Popp v. Commissioner of Social Security Administration

Filing 23

REPORT AND RECOMMENDATION re 3 Complaint filed by Robin R. Popp in that it is RECOMMENDED that Plaintiff's Statement of Errors be OVERRULED and that judgment be entered in favor of the Commissioner. Objections to R&R due by 1/23/2017. Signed by Magistrate Judge Kimberly A. Jolson on 1/9/17. (sem)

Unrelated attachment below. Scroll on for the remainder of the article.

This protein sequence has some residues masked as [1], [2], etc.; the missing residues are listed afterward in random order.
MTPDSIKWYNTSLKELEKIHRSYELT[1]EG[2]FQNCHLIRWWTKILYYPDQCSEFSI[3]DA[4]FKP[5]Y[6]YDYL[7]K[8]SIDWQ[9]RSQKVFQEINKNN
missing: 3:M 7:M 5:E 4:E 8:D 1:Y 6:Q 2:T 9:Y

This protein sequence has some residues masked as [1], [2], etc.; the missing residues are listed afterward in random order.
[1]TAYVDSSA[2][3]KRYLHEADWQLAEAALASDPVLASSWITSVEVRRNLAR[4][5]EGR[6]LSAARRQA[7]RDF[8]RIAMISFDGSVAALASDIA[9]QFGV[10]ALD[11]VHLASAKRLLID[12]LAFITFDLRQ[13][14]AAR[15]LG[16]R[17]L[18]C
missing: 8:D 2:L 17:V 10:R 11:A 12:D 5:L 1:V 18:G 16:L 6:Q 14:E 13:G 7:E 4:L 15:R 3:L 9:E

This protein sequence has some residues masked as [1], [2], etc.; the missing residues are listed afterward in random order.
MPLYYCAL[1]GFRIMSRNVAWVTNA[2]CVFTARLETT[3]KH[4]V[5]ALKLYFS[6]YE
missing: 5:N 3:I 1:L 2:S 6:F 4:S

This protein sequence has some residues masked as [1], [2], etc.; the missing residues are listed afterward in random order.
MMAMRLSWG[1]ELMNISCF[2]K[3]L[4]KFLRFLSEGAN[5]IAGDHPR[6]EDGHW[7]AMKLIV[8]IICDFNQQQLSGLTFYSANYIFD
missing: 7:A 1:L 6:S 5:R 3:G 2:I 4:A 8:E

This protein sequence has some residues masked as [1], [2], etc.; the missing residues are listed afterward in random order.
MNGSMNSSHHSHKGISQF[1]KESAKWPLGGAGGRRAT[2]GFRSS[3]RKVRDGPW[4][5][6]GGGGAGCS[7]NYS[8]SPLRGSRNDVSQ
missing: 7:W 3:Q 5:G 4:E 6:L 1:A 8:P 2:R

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IN THE UNITED STATES DISTRICT COURT FOR THE SOUTHERN DISTRICT OF OHIO EASTERN DIVISION ROBIN R. POPP, Plaintiff, v. Civil Action 2:15-cv-2977 Judge James L. Graham Magistrate Judge Jolson COMMISSIONER OF SOCIAL SECURITY ADMINISTRATION, Defendant. REPORT AND RECOMMENDATION Plaintiff Robin Popp filed this action under 42 U.S.C. §§ 405(g) and 1383(c) seeking review of a final decision of the Commissioner of Social Security (the “Commissioner”) denying her application for disability insurance benefits. For the reasons that follow, it is RECOMMENDED that Plaintiff’s statement of errors be OVERRULED, and that judgment be entered in favor of the Commissioner. I. BACKGROUND A. Prior Proceedings Plaintiff applied for benefits on January 9, 2013, alleging a disability onset date of July 1, 2008. (Doc. 10 at Tr. 50, PAGEID #: 103). Her application was denied initially on April 9, 2013 (id. at Tr. 61, PAGEID #: 114), and upon reconsideration on September 18, 2013 (id. at Tr. 88, PAGEID #: 141). Administrative Law Judge George Gaffaney (the “ALJ”) held a hearing on May 19, 2014 (id. at Tr. 26, PAGEID #: 79), after which he denied benefits in a written decision on June 4, 2014. (Id. at Tr. 19, PAGEID #: 72). That decision became final when the Appeals Council denied review on September 8, 2015. (Id. at Tr. 1, PAGEID #: 54). Plaintiff now appeals. (Doc. 10 (administrative record); Doc. 18 (statement of errors); Doc. 21 (response)). B. Testimony at the Administrative Hearing Plaintiff’s counsel began the hearing by listing Plaintiff’s “severe impairments” as “impairments of the lumbar spine, impairments of the cervical spine, osteoarthritis of the knees, obesity, and some mental health impairments that have been diagnosed by consultative exam.” (Doc. 10 at 27, PAGEID #: 80). He explained further that Plaintiff had “been diagnosed with spondylolisthesis of L4 over L5 with some central and foraminal stenosis,” and that an L4/L5 laminectomy and fusion” she “was to undergo” “in June of 2013” was postponed “due to a[n] infection on her leg.” (See id. (“It has not been rescheduled because, in the interim, Ms. Popp lost her medical insurance.”)). Regarding her knee pain, Plaintiff’s counsel explained that Plaintiff has “a large horizontal cleavage tear” in her left meniscus, and a smaller, similar tear in her right meniscus. (Id. at 27–28, PAGEID #: 80–81). Plaintiff’s testimony followed her counsel’s statements. At the time of the hearing, Plaintiff was 55 years old, 5’8” tall, weighed 260 pounds, and had an 11th-grade education. (Id. at Tr. 27, 29, PAGEID #: 80, 82). Prior to filing for disability benefits, she worked most recently as a security guard. (Id. at Tr. 29, PAGEID #: 82). She was forced to quit that job, however, because she “couldn’t take all the walking up and down the steps” and the “sitting.” (Id.). Specifically, according to Plaintiff’s testimony, she is “unable to sit for very long” or “stand for very long,” and can only walk about 50 feet at a time. (Id. at Tr. 30, PAGEID #: 83; see id. at Tr. 32–33, PAGEID #: 85–86 (Plaintiff testifying that she can stand for roughly ten minutes at a time and sit for thirty minutes at a time). Plaintiff told the ALJ that her back pain bothered her the most, testifying that she is in constant pain no matter what position she is in or 2 movements she makes. (See id. at Tr. 32, PAGEID #: 85). She continued: “[The pain] goes from my lower back down my right leg, and at times it causes my right leg to just kind of buckle under me.” (Id.). Plaintiff testified that “[d]oing anything for a long period of time makes it worse.” (Id.). According to Plaintiff, she was prepared to have surgery in the summer of 2013, but was unable to do so because she lost her insurance. (See id. at Tr. 34, PAGEID #: 87). Beyond that, she said she had not received any treatment for her lower back pain. (See id. at Tr. 33, PAGEID #: 86). Plaintiff testified next regarding her neck pain. She told the ALJ her neck was stiff “about 50 percent of the time,” which caused her to get “severe headaches.” (Id. at Tr. 34, PAGEID #: 87). She further testified that her neck pain and headaches are occasionally bad enough that she has to go sit in a dark room by herself with no noise. (See id. at Tr. 34–35, PAGEID #: 87–88; see id. at Tr. 35, PAGEID #: 88 (Plaintiff testifying that she gets neckrelated headaches “[a]t least a couple times a week)). Regarding her daily routine, Plaintiff testified that she spends most of her days watching television, with an occasional trip to the porch to sit outside for a few minutes. (See id. at Tr. 36–37, PAGEID #: 89–90). Plaintiff’s pains, according to her testimony, prevent her from showering every day. (See id. at Tr. 37, PAGEID #: 90). She said she was capable of loading the washer and dryer, although she was unable to transport the clothes to and from the washer and dryer. (Id.). In addition, Plaintiff testified that she is unable to drive and that her daughter does the grocery shopping. (See id. at Tr. 38, PAGEID #: 91 (“Because I -- there’s been times where I’ve forgot where I was, what I was doing. I had to pull over and actually force myself to remember where I was or which way I was supposed to go . . . .)). 3 C. Relevant Medical Background Plaintiff saw Dr. Sudhir Dubey for a psychological evaluation on July 23, 2012, for the purpose of assessment only, with no treatment being recommended or provided. (Doc. 10, Tr. 236, PAGEID #: 289). Dr. Sudhir noted that Plaintiff drove herself to the appointment, her “hygiene and grooming were unremarkable,” and her “[g]ait was unremarkable.” (Id. at Tr. 237– 38, PAGIEID #: 290–91). Plaintiff told Dr. Sudhir that her activities include socializing with her friends and family, “purchasing supplies as necessary, paying bills as necessary, deciding how to spend the day, having the ability to drive, [keeping up with] self-care, and managing a daily routine.” (Id. at Tr. 239, PAGEID #: 292). On August 23, 2012, Plaintiff presented to consultative examiner Dr. Judith Brown for “back and knee problems.” (Id. at Tr. 244, PAGEID #: 297). Dr. Brown noted that “[t]he claimant ambulates with a normal gait, which is not unsteady, lurching or unpredictable. She does not require the use of an ambulatory aid. She appears stable at station and comfortable in the supine and sitting positions.” (Id. at Tr. 245, PAGEID #: 298). There was no muscle weakness noted and her manual muscle testing appeared normal. (Id. at Tr. 248–49, PAGEID #: 301–02). Regarding Plaintiff’s physical capacity for work, Dr. Brown indicated that Plaintiff’s “ability to perform work-related activities such as bending, stooping, lifting, walking, crawling, squatting, carrying and traveling as well as pushing and pulling heavy objects appears to be at least mildly affected by the findings noted.” (Id. at Tr. 248, PAGEID #: 301). Dr. Brown ultimately found that Plaintiff “could probably perform light duty work.” (Id.). On that same day, Plaintiff had an x-ray of her left knee and lumbar spine. The x-ray showed “mild medial compartment osteoarthritis without acute body abnormality” in the knee, 4 and “mild degenerative changes in lower lumbar spine without acute body abnormality.” (Id. at Tr. 261–62, PAGEID #: 314–15). Plaintiff saw Dr. Frank Fumich on October 1, 2012, for lumbar and cervical pain. (Id. at Tr. 269, PAGEID #: 322). During a physical examination, Dr. Fumich noted Plaintiff had “intact strength” in her lower extremities and that her “knee and ankle range of motion were full.” (Id. at Tr. 270, PAGEID #: 323). Upon review of Plaintiff’s lumbar spine x-ray, Dr. Fumich noted “grade 1 spondylolisteseis seen on L4 over L5” and “significant cervical spondylosis of the level of C5-C6 with both anterior and posterior formation.” (Id.). In order for Plaintiff to be precertified for an MRI, she was ordered to complete physical therapy for her neck and low back, and was see Dr. Fumich again on an as-needed basis if her symptoms persisted. (Id.). Plaintiff saw Dr. William Sanko twice in October 2012 for knee pain. (Id. at Tr. 267, 272, PAGEID #: 320, 326). During one of those visits, Plaintiff described her knee problems as ongoing for approximately twenty years, with her only treatment being Ibuprofen and Tylenol. (Id. at Tr. 272, PAGEID #: 326). Dr. Sanko found “some mild patellofemoral crepitus with range of motion” with “a mildly positive patellar grind.” (Id.). There was “positive medial joint line tenderness to palpitation” and some discomfort “with forward flexion of the knees.” (Id.). Dr. Sanko noted that Plaintiff’s x-rays showed “medial compartment mild to moderate joint space narrowing” and that the patellofemoral joints were well preserved. (Id. at Tr. 273, PAGEID #: 326). During the second appointment in October, Dr. Sanko reviewed an MRI scan of both Plaintiff’s knees and found it was consistent with a “large horizontal cleavage tear involving the posterior horn of her lateral meniscus” in the left knee and that the right knee had a “similar tear 5 but smaller.” (Id. at Tr. 267, PAGEID #: 320). Arthroscopic intervention was discussed, and Dr. Sanko stated he believed “that, followed by physical therapy would most likely give [Plaintiff] the most relief.” (Id.). The same MRI, interpreted by Dr. Susie Kim, also showed that the ACL, PCL, MCL, and lateral collateral ligament were all intact. (Id. at Tr. 275, PAGEID #: 328). Plaintiff presented to Mary Rutan Hospital Physical Rehabilitation Center on October 22, 2012, for an initial physical therapy evaluation regarding her back pain. (Id. at Tr. 286, PAGEID #: 339). Plaintiff attended three sessions following her initial evaluation, cancelled four, did not show up to one, and was eventually discharged due to her inconsistent attendance. (Id. at Tr. 282, 288–97, PAGEID #: 335, 341–50). As such, Plaintiff’s physical therapist was unable to “accurately evaluate [her] overall functional disability.” (Id. at Tr. 282, PAGEID #: 335). Plaintiff again saw Dr. Fumich on April 30, 2013, for her back pain. (Id. at Tr. 338, PAGEID #: 391). Dr. Fumich noted, incorrectly, that Plaintiff “went through physical therapy as prescribed,” and that she returned to the office since her pain continued. (Id.). Dr. Fumich reviewed x-rays of Plaintiff’s back, which showed “grade 1 spondylolisthesis of 6mm of L4 over L5” and “increased anterolistehsis to 8mm of L4 over L5 in flexion.” (Id.). Dr. Fumich ordered an MRI based on his clinical suspicion of “severe spinal stenosis.” (Id. at Tr. 339, PAGEID #: 392). Plaintiff’s MRI, interpreted by Dr. Jane Burk, revealed “L4-5 scant disc bulge and moderate facet arthropathy” and “multilevel low-grade facet arthroses and low-grade capsulosynovitis.” (Id. at Tr. 348, PAGEID #: 401). Dr. Fumich, reviewed the MRI himself and opined that the scan “shows a grade 1 spondylolistheses and lumbar spinal stenosis of the L4 over L5 level.” (Id. at Tr. 335, PAGEID #: 388). According to Dr. Fumich’s notes, Plaintiff 6 stated she “wishe[d] to proceed with definitive surgical intervention” on her back. (Id., Tr. 336, PAGEID #: 389). Specifically, Plaintiff was scheduled to undergo a lumbar laminectomy on June 19, 2013. (Id. at Tr. 385, PAGEID #: 438). Prior to surgery, however, skin lesions consistent with an infected pubic hair folliculitis was discovered on the left medial thigh and left buttock. (Id. at Tr. 387, PAGEID #: 440). Due to the high risk of wound infection the surgery was cancelled. (Id.). On August 27, 2013, Plaintiff again saw Dr. Brown for a physical consultative examination regarding, among other things, her knee, back, and neck pain. (Id. at Tr. 413, PAGEID #: 466). Dr. Brown noted that Plaintiff “ambulates with a normal gait, which is not unsteady, lurching or unpredictable. The claimant carries a walker but does not seem to lean on it.” (Id. at Tr. 414, PAGEID #: 467). An examination of Plaintiff’s knees revealed tenderness over the lateral joint line but there was no “redness, warmth, selling, effusion, laxity or crepitus in either knee.” (Id. at Tr. 415, PAGEID #: 467). In terms of Plaintiff’s back, there was additional tenderness over L1-L5 and the straight leg raise test was limited in the supine position, but appeared normal and without pain in the sitting position bilaterally. (Id. at Tr. 416, PAGEID #: 469). Finally, Dr. Brown noted, consistent with her previous examination, that Plaintiff’s “ability to perform work-related activities such as bending, stooping, lifting, walking, crawling, squatting, carrying and traveling as well as pushing and pulling heavy objects appears to be at least mildly impaired by the findings noted.” (Id. at Tr. 417, PAGEID #: 470). D. The ALJ’s Decision The ALJ found that Plaintiff suffered from the following severe impairments: degenerative disc disease, obesity, and depression. (Doc. 10, Tr. 13, PAGEID #: 66). The ALJ 7 also addressed Plaintiff’s non-severe impairments, which included hypertension, right knee degenerative joint disease, and Plaintiff’s headaches. (Id.). At step three, the ALJ found that Plaintiff did not have an impairment or combination of impairments that met or equaled a listed impairment. (Id. at Tr. 13–15, PAGEID #: 66–68). As to Plaintiff’s residual functional capacity (“RFC”), the ALJ stated: Through the date last insured, the claimant had the residual functional capacity to perform light work as defined in 20 CFR 404.1567(b) where the claimant lifted or carried 20 pounds occasionally and 10 pounds frequently, stood or walked for six of eight hours during the workday, and sat for six of eight hours during the workday. She could only occasionally climb stairs, stoop, kneel, crouch, and crawl. Her work is limited to simple, routine tasks (unskilled) with occasional changes in work setting, and occasional interactions with the public. (Id. at Tr. 15, PAGEID #: 68). In making this determination, the ALJ considered the opinions and corresponding reports of consultative examiners Dr. Judith Brown, Dr. Cynthia Waggoner, Dr. Jennifer Swain, Dr. Sudhir Dubey, and Dr. Donald McIntire consultative examination reports. (See id. at Tr. 15–18, PAGEID #: 68–71). The ALJ also analyzed Plaintiff’s medical treatment records. (See id.). In assessing Plaintiff’s credibility, the ALJ highlighted Plaintiff’s “inconsistent work history prior to her onset date,” that Plaintiff was “noncompliant” with her physical therapy sessions, that she “takes only Tylenol and Ibuprofen for pain[] as opposed to more powerful narcotic medications,” and that “the record is absent any outpatient psychiatry or counseling treatment” despite Plaintiff’s allegation of depression. (Id. at Tr. 16, PAGEID #: 69). Relying on these and other considerations, the ALJ ultimately concluded that, through Plaintiff’s date of last insured, “there were jobs that existed in significant numbers in the national economy that the claimant could have performed.” (Id. at 18, PAGEID #: 71). The ALJ therefore denied benefits. (Id.). 8 II. STANDARD OF REVIEW The Court’s review “is limited to determining whether the Commissioner’s decision is supported by substantial evidence and was made pursuant to proper legal standards.” Winn v. Comm’r of Soc. Sec., 615 F. App’x 315, 320 (6th Cir. 2015); see 42 U.S.C. § 405(g). “[S]ubstantial evidence is defined as ‘more than a scintilla of evidence but less than a preponderance; it is such relevant evidence as a reasonable mind might accept as adequate to support a conclusion.’” Rogers v. Comm’r of Soc. Sec., 486 F.3d 234, 241 (6th Cir. 2007) (quoting Cutlip v. Sec’y of Health & Human Servs., 25 F.3d 284, 286 (6th Cir. 1994)). The Commissioner’s findings of fact must also be based upon the record as a whole. Harris v. Heckler, 756 F.2d 431, 435 (6th Cir. 1985). To this end, the Court must “take into account whatever in the record fairly detracts from [the] weight” of the Commissioner’s decision. Rhodes v. Comm’r of Soc. Sec., No. 2:13-cv-1147, 2015 WL 4881574, at *2 (S.D. Ohio Aug. 17, 2015). III. DISCUSSION In her only assignment of error, Plaintiff contends that the ALJ’s RFC determination is not supported by substantial evidence. (Doc. 18 at 11-20). A claimant’s RFC is the most that a claimant can do despite his or her limitations and impairments. 20 U.S.C. §§ 404.1545(a)(1). “In making this determination, the ALJ must consider all relevant evidence in the case record. This evidence includes medical records, opinions of treating physicians, and the claimant’s own description of his limitations.” Collins v. Comm’r of Soc. Sec., 357 F. App’x 663, 668 (6th Cir. 2009) (citations omitted). Reviewing courts “are to accord the ALJ’s determinations of credibility great weight and deference.” Jones v. Comm’r of Soc. Sec., 336 F.3d 469, 476 (6th 9 Cir. 2003). In addition, review on this issue is “limited to evaluating whether or not the ALJ’s explanations” in support of the RFC analysis “are reasonable and supported by substantial evidence in the record.” Id. In other words, the question at this stage is not whether the Court would have come to the same conclusion as the ALJ, but whether substantial evidence supports the ALJ’s RFC determination. See Winn v. Comm’r of Soc. Sec., 615 F. App’x 315, 320 (6th Cir. 2015). A. Plaintiff’s Arguments Plaintiff identifies and criticizes eight premises on which the ALJ relied to find that the RFC rests at light work, and not sedentary work: (1) Plaintiff’s good functioning during physical consultative examinations; (2) Lumbar spine imaging revealing only mild to moderate changes, and no stenosis or nerve root compression; (3) Plaintiff’s noncompliance with physical therapy; (4) Plaintiff’s generally benign physical examination findings; (5) the absence of discussion of surgery to the left knee; (6) the use of only Tylenol and ibuprofen to treat Plaintiff’s pain; (7) Plaintiff’s activities of daily living inconsistent with her allegations of more limited functioning; and (8) the opinions of Dr. Brown. (Doc. 18 at 12–13). 1. Good Functioning During Physical Consultative Examinations In its decision, the ALJ noted that despite Plaintiff’s alleged back and knee pain, she displayed “good functioning during her consultative examination.” (Doc. 10, Tr. 15, PAGEID #: 68). In support, the ALJ explained that during two consultative examinations in August 2012 and August 2013, respectively, “the claimant walked with a normal gait.” (Id. at Tr. 16, PAGEID #: 69). The record is replete with other such examples: Dr. Dubey noted in July 2012 that Plaintiff’s “[g]ait was unremarkable” (Id. at Tr. 238, PAGEID #: 291); Dr. Brown noted in 10 more detail that Plaintiff “ambulates with a normal gait, which is not unsteady, lurching or unpredictable” and “does not require the use of an ambulatory aid” (id. at Tr. 245, PAGEID #: 298); and Dr. Fumich stated Plaintiff “presents to the office using no assistive devices for ambulation” and “has non-antalgic, non-antaxic gait.” (Id. at Tr. 335, PAGEID #: 388). Plaintiff, on the other hand, notes several different limitations found by various doctors who saw Plaintiff. However, the limitations mentioned included observations that Plaintiff had difficulty in straight leg raising bilaterally, difficulty standing on one leg, and decreased cervical spine range of motion. (Doc. 18, Tr. 17, PAGEID #:13–14). These so-called limitations did not change the fact that Plaintiff presented with good functioning during her examinations. 2. Lumbar Spine Imaging In regards to Plaintiff’s degenerative disc disease, the ALJ acknowledged that “the record showed mild to moderate spinal abnormalities” but it “did not affect the claimant’s ability to walk or her strength.” (Doc. 10, Tr. 15, PAGEID #: 68). Specifically, the ALJ discussed in detail the findings of a March 2012 lumbar x-ray, an October 2012 cervical x-ray, and a May 2013 lumbar MRI. (See id. (“A March 2012 lumbar x-ray showed that the claimant had mild degenerative changes at the L4-L5 and L5-S1 disc levels.”)). Plaintiff claims, however, that the ALJ “glosses over Dr. Fumich’s interpretation” of the May 2013 MRI and offers no explanation for why he relies on other interpretations over Dr. Fumich’s. (Doc. 18 at 14). To the contrary, the ALJ explained that in “May 2013, the claimant’s orthopedist mentioned stenosis at the L4-L5 disc level, which was not depicted in the results of the MRI, or any other imaging in the record.” (Doc. 10, Tr. 16, PAGEID #: 69). In fact, the doctor who interpreted Plaintiff’s MRI made no mention of stenosis. (See id. at Tr. 348, 11 PAGEID #: 401). Thus, the ALJ considered Dr. Fumich’s interpretation but ultimately found it was inconsistent with the record as a whole. See 20 C.F.R. § 404.1527 (“Generally, the more consistent an opinion is with the record as a whole, the more weight we will give to that opinion.”). 3. Noncompliance With Physical Therapy The ALJ explained that Plaintiff began physical therapy sessions for her back but was discharged for noncompliance, “attending only four out of nine sessions.” (Doc. 10, Tr. 16, PAGEID #: 69). This fact was used by the ALJ in making a credibility determination. (Id.). Plaintiff does not deny the ALJ’s statement but instead argues that the ALJ failed to consider Plaintiff’s reason for cancelling her physical therapy sessions. (Doc. 18 at 15–16). Specifically, Plaintiff argues that the ALJ failed to mention her agoraphobia diagnosis in addressing noncompliance and state that “on several of the occasions she missed appointments, Plaintiff cancelled because she did not have transportation to the office.” (Id. at 15). First, there is no evidence in the record that Plaintiff’s agoraphobia diagnosis was a contributing factor in her absence from physical therapy. Second, Plaintiff missed five therapy sessions in the span of less than three weeks, only two of which can arguably be attributed to lack of transportation. (See Doc. 10, Tr. 288–97, PAGEID #: 341–50). Finally, it is entirely proper for an ALJ to rely on noncompliance with physical therapy as a factor in determining credibility and supporting a finding of “not disabled.” See Zanders v. Comm’r of Social Sec., No. 1:13-cv-137, 2014 WL 272165, at *6 (S.D. Ohio Jan. 23, 2014); Simpson v. Comm’r of Social Sec., No. 1:14-cv-801, 2016 WL 74420, at *11 (S.D. Ohio Jan. 6, 2016) (holding that because “[t]he record does not show that plaintiff followed through on her treating orthopedist's 12 suggestions despite her complaints of disabling pain” the ALJ was reasonable in discounting Plaintiff’s complaints). 4. Generally Benign Physical Examination Findings Plaintiff argues that “[c]ontrary to the ALJ’s assertion that the record reflects predominantly normal physical examination findings, the record is replete with abnormal exam findings.” (Doc. 18 at 16). While the ALJ’s opinion did focus on the relatively normal physical examinations of Plaintiff, he also noted the numerous imaging studies done on Plaintiff and carefully analyzed the results. (See Doc. 10, Tr. 15–16, PAGEID #: 69–70). Moreover, the ALJ reasonably pointed out the “normal physical examination findings” to show that Plaintiff’s physical condition did not necessarily reflect that of someone who is disabled. (See id. at Tr. 16, PAGEID #: 69) (The ALJ noted that“[e]xaminations in October 2012 and April 2013 showed no joint tenderness and claimant was neurologically normal”)). 5. The Absence of Discussion of Surgery To The Left Knee In discussing Plaintiff’s knee condition, the ALJ stated that “[t]he claimant did not have any knee surgery or discussions related to setting up a knee surgery.” (Doc. 10, Tr. 16, PAGEID #: 69). The ALJ also noted, however, that “[a]n October 2012 left knee MRI showed a lateral meniscus tear and intermediate chondromalacia,” demonstrating that the ALJ had a firm grasp on Plaintiff’s condition. (Id.). Plaintiff, on the other hand, argues that the “ALJ repeatedly minimizes the Plaintiff’s left knee condition” and points to the fact that Dr. Sanko suggested arthroscopic surgery to the left knee on October 25, 2012. (Doc. 18 at 18). However, the ALJ never denied that Dr. Sanko and Plaintiff had discussed surgery. Instead, he was making the point that despite Plaintiff’s contention of debilitating knee pain, surgery had not occurred, nor 13 been scheduled, despite discussing arthroscopic surgery in October 2012, well before the date of last insured. This inconsistency was reasonably noted. 6. The Use of Only Tylenol And Ibuprofen To Treat Pain In discussing Plaintiff’s credibility, the ALJ noted that “the claimant reported that she takes Tylenol and Ibuprofen for pain, as opposed to more powerful narcotic medications.” (Doc. 10, Tr. 16, PAGEID #: 69). Plaintiff’s only response is to point to the fact that she could have had surgery, and “this treatment is more substantial than treatment via narcotic pain medications.” (Doc. 18 at 18). However, the ALJ properly considered her treatment of over-thecounter medications under the Regulations in his evaluation of Plaintiff’s credibility. Walters v. Comm’r of Social Sec., 127 F.3d 525, 531 (6th Cir. 1997) (“The regulations indicate that if disabling severity cannot be shown by objective medical evidence alone, the Commissioner will also consider other factors, such as daily activities and the type and dosage of medication taken.”); See also 20 C.F.R. §404.1529(c)(v) (information regarding what medications or treatments a claimant uses to alleviate her symptoms is “an important indicator of the intensity and persistence of your symptoms” and overall credibility). While this was certainly not a deciding factor for the ALJ, it was reasonable for him to consider it making a disability determination. 7. Activities Of Daily Living In finding that Plaintiff’s impairments were not disabling, the ALJ relied on the fact that she was “still able to perform a good amount of activities of daily living including watching television, paying bills, preparing simple meals, assisting with laundry, and shopping.” (Doc. 10, Tr. 17, PAGEID #: 70). This assessment was consistent with the record. 14 In her first psychological consultative examination with Dr. Dubey in July 2012, Plaintiff reported “purchasing supplies as necessary, paying bills as necessary, deciding how to spend the day, having the ability to drive, [keeping up with] self-care, managing a daily routine” and stated she had the ability to drive. (Id. at Tr. 239, PAGEID #: 292). She also reported shopping at the grocery store, preparing food or meals three times a week and aiding her husband in doing the laundry. (Id. at Tr. 205–206, PAGEID #: 258–259). Plaintiff alleges these daily activities are taken out of context and cites to portions of the record that indicate she has pain when she sleeps or showers. (Doc. 18 at 19). However, the Sixth Circuit has found that activities such as those reported by Plaintiff herself “can constitute substantial evidence in support of a finding that a claimant is not disabled.” Dyer v. Social Sec. Admin., 568 F. App’x 422, 427 (6th Cir. 2014) (Plaintiff reported, among other things, being able to take care of her personal hygiene, grooming, cooking, laundry, driving, shopping, and visiting with friends and family); see also 20 C.F.R. § 404.1529(c)(3)(i) (authorizing an ALJ to consider activities when evaluating pain and functional limitations); Warner v. Comm'r of Soc. Sec., 375 F.3d 387, 392 (6th Cir.2004) (permitting an ALJ to consider daily activities such as housework and social activities in evaluating complaints of disabling pain). Accordingly, the ALJ was reasonable in considering Plaintiff’s inconsistency in her reported daily activities. 8. The Opinions Of Dr. Brown The ALJ accorded “great weight” to the opinion evidence of consultative examiner Dr. Judith Brown M.D., who found that the claimant could perform light work. (Doc. 10, Tr. 17, PAGEID #: 70). Dr. Brown’s assessment, according to the ALJ, was “consistent with examination where the claimant ambulated with a normal gait and had other good functioning” 15 and “her findings [were] supported by lumbar imaging that did not show any nerve root compression or stenosis.” (Id.). Moreover, her findings regarding Plaintiff’s straight leg raising test were consistent with that of other evaluations. (Id. at Tr. 247, PAGEID #: 300). Plaintiff counters that the great weight afforded to Dr. Brown is problematic because her references to chronic lower back pain, chronic neck pain, and chronic knee pain are too vague. (Doc. 18 at 19). Moreover, Plaintiff suggests Dr. Brown is not aware of “the substantial nature of [her] diagnoses.” (Id. at 20). However, it appears from the record that Dr. Brown performed a thorough examination on Plaintiff both times she was seen and had a comprehensive understanding on Plaintiff’s symptoms that was consistent with the record. (See id. at Tr. 244– 260, 413–421 PAGEID #: 287–313, 466–474). Therefore, the ALJ acted reasonably when he assigned great weight to Dr. Brown’s opinions. Richardson v. Comm’r of Social Sec., 570 F. App’x 537, 538 (6th Cir. 2014) (holding that “the ALJ reasonably gave great weight to the opinion because [Doctor] fully explained the basis for his determination and his conclusions were consistent with other substantial evidence in the record”). IV. CONCLUSION Despite Plaintiff’s assertions, the ALJ’s opinion makes clear that his analysis was reasonable and supported by substantial evidence in the record. This Court finds that the ALJ considered all relevant evidence in the case record, including medical records, opinions of treating physicians, and Plaintiff’s own description of her limitations. If anything, Plaintiff’s arguments against eight of the ALJ’s findings support the fact that the ALJ thoroughly analyzed the evidence to reach his RFC determination. Therefore, for the reasons stated, it is RECOMMENDED that Plaintiff’s statement of errors be OVERRULED, and that judgment be 16 entered in favor of the Commissioner. Procedure on Objections If any party objects to this Report and Recommendation, that party may, within fourteen (14) days of the date of this Report, file and serve on all parties written objections to those specific proposed findings or recommendations to which objection is made, together with supporting authority for the objection(s). A judge of this Court shall make a de novo determination of those portions of the report or specified proposed findings or recommendations to which objection is made. Upon proper objections, a judge of this Court may accept, reject, or modify, in whole or in part, the findings or recommendations made herein, may receive further evidence or may recommit this matter to the magistrate judge with instructions. 28 U.S.C. §636(b)(1). Failure to object to the Report and Recommendation will result in a waiver of the right to have the district judge review the Report and Recommendation de novo, and also operates as a waiver of the right to appeal the decision of the District Court adopting the Report and Recommendation. See Thomas v. Arn, 474 U.S. 140, 152–53 (1985). IT IS SO ORDERED. Date: January 9, 2017 /s/ Kimberly A. Jolson KIMBERLY A. JOLSON UNITED STATES MAGISTRATE JUDGE 17